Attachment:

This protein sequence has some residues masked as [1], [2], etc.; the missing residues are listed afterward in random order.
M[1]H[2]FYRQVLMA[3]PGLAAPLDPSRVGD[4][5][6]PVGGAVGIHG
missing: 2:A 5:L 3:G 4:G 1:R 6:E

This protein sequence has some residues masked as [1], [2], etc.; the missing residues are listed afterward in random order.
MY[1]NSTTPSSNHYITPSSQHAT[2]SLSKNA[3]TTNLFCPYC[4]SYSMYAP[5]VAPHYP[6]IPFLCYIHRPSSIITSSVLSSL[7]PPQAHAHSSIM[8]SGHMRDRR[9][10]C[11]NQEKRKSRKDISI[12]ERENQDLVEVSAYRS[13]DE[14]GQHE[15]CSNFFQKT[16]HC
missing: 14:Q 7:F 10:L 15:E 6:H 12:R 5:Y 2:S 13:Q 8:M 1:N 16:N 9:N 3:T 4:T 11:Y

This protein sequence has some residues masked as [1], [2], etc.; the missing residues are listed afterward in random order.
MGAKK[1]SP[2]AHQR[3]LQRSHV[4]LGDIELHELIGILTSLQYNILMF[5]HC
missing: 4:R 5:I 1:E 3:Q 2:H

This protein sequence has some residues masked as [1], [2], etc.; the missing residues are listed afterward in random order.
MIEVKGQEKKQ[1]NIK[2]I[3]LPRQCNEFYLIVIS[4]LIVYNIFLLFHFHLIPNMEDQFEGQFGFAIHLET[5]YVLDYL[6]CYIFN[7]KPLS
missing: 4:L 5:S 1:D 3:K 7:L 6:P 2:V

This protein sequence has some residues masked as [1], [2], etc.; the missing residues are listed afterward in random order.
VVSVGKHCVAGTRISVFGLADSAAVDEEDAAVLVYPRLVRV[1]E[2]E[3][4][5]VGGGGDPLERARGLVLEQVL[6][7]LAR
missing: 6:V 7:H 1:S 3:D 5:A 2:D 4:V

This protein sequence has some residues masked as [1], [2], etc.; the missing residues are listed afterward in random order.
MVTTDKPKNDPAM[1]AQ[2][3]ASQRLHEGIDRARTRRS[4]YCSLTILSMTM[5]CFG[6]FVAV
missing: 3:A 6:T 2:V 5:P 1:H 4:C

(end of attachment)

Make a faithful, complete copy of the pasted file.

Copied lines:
This protein sequence has some residues masked as [1], [2], etc.; the missing residues are listed afterward in random order.
M[1]H[2]FYRQVLMA[3]PGLAAPLDPSRVGD[4][5][6]PVGGAVGIHG
missing: 2:A 5:L 3:G 4:G 1:R 6:E

This protein sequence has some residues masked as [1], [2], etc.; the missing residues are listed afterward in random order.
MY[1]NSTTPSSNHYITPSSQHAT[2]SLSKNA[3]TTNLFCPYC[4]SYSMYAP[5]VAPHYP[6]IPFLCYIHRPSSIITSSVLSSL[7]PPQAHAHSSIM[8]SGHMRDRR[9][10]C[11]NQEKRKSRKDISI[12]ERENQDLVEVSAYRS[13]DE[14]GQHE[15]CSNFFQKT[16]HC
missing: 14:Q 7:F 10:L 15:E 6:H 12:R 5:Y 2:S 13:Q 8:M 1:N 16:N 9:N 3:T 4:T 11:Y

This protein sequence has some residues masked as [1], [2], etc.; the missing residues are listed afterward in random order.
MGAKK[1]SP[2]AHQR[3]LQRSHV[4]LGDIELHELIGILTSLQYNILMF[5]HC
missing: 4:R 5:I 1:E 3:Q 2:H

This protein sequence has some residues masked as [1], [2], etc.; the missing residues are listed afterward in random order.
MIEVKGQEKKQ[1]NIK[2]I[3]LPRQCNEFYLIVIS[4]LIVYNIFLLFHFHLIPNMEDQFEGQFGFAIHLET[5]YVLDYL[6]CYIFN[7]KPLS
missing: 4:L 5:S 1:D 3:K 7:L 6:P 2:V

This protein sequence has some residues masked as [1], [2], etc.; the missing residues are listed afterward in random order.
VVSVGKHCVAGTRISVFGLADSAAVDEEDAAVLVYPRLVRV[1]E[2]E[3][4][5]VGGGGDPLERARGLVLEQVL[6][7]LAR
missing: 6:V 7:H 1:S 3:D 5:A 2:D 4:V

This protein sequence has some residues masked as [1], [2], etc.; the missing residues are listed afterward in random order.
MVTTDKPKNDPAM[1]AQ[2][3]ASQRLHEGIDRARTRRS[4]YCSLTILSMTM[5]CFG[6]FVAV
missing: 3:A 6:T 2:V 5:P 1:H 4:C